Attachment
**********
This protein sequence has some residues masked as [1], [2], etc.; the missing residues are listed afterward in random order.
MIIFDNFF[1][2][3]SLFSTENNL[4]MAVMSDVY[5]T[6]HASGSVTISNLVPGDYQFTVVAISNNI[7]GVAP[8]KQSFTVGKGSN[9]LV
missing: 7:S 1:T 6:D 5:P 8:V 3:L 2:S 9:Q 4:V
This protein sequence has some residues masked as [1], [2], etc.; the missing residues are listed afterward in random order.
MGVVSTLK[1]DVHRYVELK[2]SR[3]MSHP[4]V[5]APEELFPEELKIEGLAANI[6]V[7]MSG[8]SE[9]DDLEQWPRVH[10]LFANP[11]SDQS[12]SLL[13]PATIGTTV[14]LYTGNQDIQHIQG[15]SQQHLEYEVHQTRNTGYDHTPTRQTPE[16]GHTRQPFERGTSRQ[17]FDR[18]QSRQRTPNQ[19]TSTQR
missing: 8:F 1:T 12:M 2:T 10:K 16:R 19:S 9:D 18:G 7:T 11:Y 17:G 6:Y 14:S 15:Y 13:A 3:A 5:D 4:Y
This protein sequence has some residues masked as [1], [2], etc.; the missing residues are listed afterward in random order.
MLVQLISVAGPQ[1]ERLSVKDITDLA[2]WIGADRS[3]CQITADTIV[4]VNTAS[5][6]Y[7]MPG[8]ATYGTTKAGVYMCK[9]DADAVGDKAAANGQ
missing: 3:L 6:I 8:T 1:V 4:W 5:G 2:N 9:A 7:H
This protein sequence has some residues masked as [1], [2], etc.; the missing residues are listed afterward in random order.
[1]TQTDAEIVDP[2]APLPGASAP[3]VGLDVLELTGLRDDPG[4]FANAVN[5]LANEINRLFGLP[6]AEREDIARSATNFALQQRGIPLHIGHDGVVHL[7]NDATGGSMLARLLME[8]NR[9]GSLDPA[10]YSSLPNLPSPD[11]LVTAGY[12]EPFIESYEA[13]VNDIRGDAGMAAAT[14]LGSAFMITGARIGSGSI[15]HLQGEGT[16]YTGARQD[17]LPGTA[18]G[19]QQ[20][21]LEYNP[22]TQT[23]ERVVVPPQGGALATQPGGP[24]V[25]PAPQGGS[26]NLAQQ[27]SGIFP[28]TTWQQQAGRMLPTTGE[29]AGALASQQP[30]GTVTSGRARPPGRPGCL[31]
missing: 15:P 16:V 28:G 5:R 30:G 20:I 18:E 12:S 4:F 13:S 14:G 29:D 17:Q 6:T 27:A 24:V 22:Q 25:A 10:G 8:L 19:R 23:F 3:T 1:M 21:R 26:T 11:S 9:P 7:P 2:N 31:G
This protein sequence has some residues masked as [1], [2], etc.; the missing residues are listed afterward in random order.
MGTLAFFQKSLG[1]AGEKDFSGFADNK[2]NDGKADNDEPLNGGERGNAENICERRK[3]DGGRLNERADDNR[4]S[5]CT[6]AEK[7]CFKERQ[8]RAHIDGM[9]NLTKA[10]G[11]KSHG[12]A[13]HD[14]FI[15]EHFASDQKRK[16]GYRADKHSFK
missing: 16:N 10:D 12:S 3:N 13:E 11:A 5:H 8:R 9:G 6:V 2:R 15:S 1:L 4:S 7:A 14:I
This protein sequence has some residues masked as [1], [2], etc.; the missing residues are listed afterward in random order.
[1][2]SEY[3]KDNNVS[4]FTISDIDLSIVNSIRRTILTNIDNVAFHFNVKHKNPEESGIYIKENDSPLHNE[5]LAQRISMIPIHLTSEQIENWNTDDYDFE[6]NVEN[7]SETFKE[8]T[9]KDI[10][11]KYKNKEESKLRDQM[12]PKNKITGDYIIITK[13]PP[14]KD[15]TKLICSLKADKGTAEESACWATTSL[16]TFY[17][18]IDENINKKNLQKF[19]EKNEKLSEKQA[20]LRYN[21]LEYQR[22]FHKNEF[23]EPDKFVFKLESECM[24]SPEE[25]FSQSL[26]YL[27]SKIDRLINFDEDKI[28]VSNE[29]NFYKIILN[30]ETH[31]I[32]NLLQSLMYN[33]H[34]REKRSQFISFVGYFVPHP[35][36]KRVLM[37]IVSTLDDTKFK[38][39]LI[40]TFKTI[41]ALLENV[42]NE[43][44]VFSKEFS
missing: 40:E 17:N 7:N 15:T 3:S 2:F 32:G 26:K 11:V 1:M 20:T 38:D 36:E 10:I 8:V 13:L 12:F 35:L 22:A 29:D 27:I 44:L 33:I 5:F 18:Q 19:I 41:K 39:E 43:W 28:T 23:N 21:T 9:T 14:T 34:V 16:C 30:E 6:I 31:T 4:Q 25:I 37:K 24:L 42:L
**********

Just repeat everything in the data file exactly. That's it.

This protein sequence has some residues masked as [1], [2], etc.; the missing residues are listed afterward in random order.
MIIFDNFF[1][2][3]SLFSTENNL[4]MAVMSDVY[5]T[6]HASGSVTISNLVPGDYQFTVVAISNNI[7]GVAP[8]KQSFTVGKGSN[9]LV
missing: 7:S 1:T 6:D 5:P 8:V 3:L 2:S 9:Q 4:V
This protein sequence has some residues masked as [1], [2], etc.; the missing residues are listed afterward in random order.
MGVVSTLK[1]DVHRYVELK[2]SR[3]MSHP[4]V[5]APEELFPEELKIEGLAANI[6]V[7]MSG[8]SE[9]DDLEQWPRVH[10]LFANP[11]SDQS[12]SLL[13]PATIGTTV[14]LYTGNQDIQHIQG[15]SQQHLEYEVHQTRNTGYDHTPTRQTPE[16]GHTRQPFERGTSRQ[17]FDR[18]QSRQRTPNQ[19]TSTQR
missing: 8:F 1:T 12:M 2:T 10:K 16:R 19:S 9:D 18:G 7:T 11:Y 17:G 6:Y 14:S 15:Y 13:A 3:A 5:D 4:Y
This protein sequence has some residues masked as [1], [2], etc.; the missing residues are listed afterward in random order.
MLVQLISVAGPQ[1]ERLSVKDITDLA[2]WIGADRS[3]CQITADTIV[4]VNTAS[5][6]Y[7]MPG[8]ATYGTTKAGVYMCK[9]DADAVGDKAAANGQ
missing: 3:L 6:I 8:T 1:V 4:W 5:G 2:N 9:A 7:H
This protein sequence has some residues masked as [1], [2], etc.; the missing residues are listed afterward in random order.
[1]TQTDAEIVDP[2]APLPGASAP[3]VGLDVLELTGLRDDPG[4]FANAVN[5]LANEINRLFGLP[6]AEREDIARSATNFALQQRGIPLHIGHDGVVHL[7]NDATGGSMLARLLME[8]NR[9]GSLDPA[10]YSSLPNLPSPD[11]LVTAGY[12]EPFIESYEA[13]VNDIRGDAGMAAAT[14]LGSAFMITGARIGSGSI[15]HLQGEGT[16]YTGARQD[17]LPGTA[18]G[19]QQ[20][21]LEYNP[22]TQT[23]ERVVVPPQGGALATQPGGP[24]V[25]PAPQGGS[26]NLAQQ[27]SGIFP[28]TTWQQQAGRMLPTTGE[29]AGALASQQP[30]GTVTSGRARPPGRPGCL[31]
missing: 15:P 16:V 28:G 5:R 30:G 20:I 18:E 12:S 4:F 13:S 14:G 29:D 17:Q 6:T 27:A 24:V 22:Q 25:A 10:G 8:L 19:R 23:F 3:T 1:M 21:R 26:T 11:S 9:P 7:P 2:N 31:G
This protein sequence has some residues masked as [1], [2], etc.; the missing residues are listed afterward in random order.
MGTLAFFQKSLG[1]AGEKDFSGFADNK[2]NDGKADNDEPLNGGERGNAENICERRK[3]DGGRLNERADDNR[4]S[5]CT[6]AEK[7]CFKERQ[8]RAHIDGM[9]NLTKA[10]G[11]KSHG[12]A[13]HD[14]FI[15]EHFASDQKRK[16]GYRADKHSFK
missing: 16:N 10:D 12:S 3:N 13:E 11:A 5:H 8:R 9:G 6:V 2:R 15:S 1:L 4:S 7:A 14:I
This protein sequence has some residues masked as [1], [2], etc.; the missing residues are listed afterward in random order.
[1][2]SEY[3]KDNNVS[4]FTISDIDLSIVNSIRRTILTNIDNVAFHFNVKHKNPEESGIYIKENDSPLHNE[5]LAQRISMIPIHLTSEQIENWNTDDYDFE[6]NVEN[7]SETFKE[8]T[9]KDI[10][11]KYKNKEESKLRDQM[12]PKNKITGDYIIITK[13]PP[14]KD[15]TKLICSLKADKGTAEESACWATTSL[16]TFY[17][18]IDENINKKNLQKF[19]EKNEKLSEKQA[20]LRYN[21]LEYQR[22]FHKNEF[23]EPDKFVFKLESECM[24]SPEE[25]FSQSL[26]YL[27]SKIDRLINFDEDKI[28]VSNE[29]NFYKIILN[30]ETH[31]I[32]NLLQSLMYN[33]H[34]REKRSQFISFVGYFVPHP[35][36]KRVLM[37]IVSTLDDTKFK[38][39]LI[40]TFKTI[41]ALLENV[42]NE[43][44]VFSKEFS
missing: 40:E 17:N 7:N 15:T 3:S 2:F 32:G 26:K 11:V 1:M 20:T 38:D 36:E 10:I 8:V 13:L 12:F 35:L 22:A 29:D 27:I 44:L 33:I 5:F 18:Q 19:I 41:K 39:E 43:W 28:T 23:N 21:T 9:T 14:T 34:V 16:C 30:E 6:I 31:T 4:Q 25:I 37:K 24:L 42:L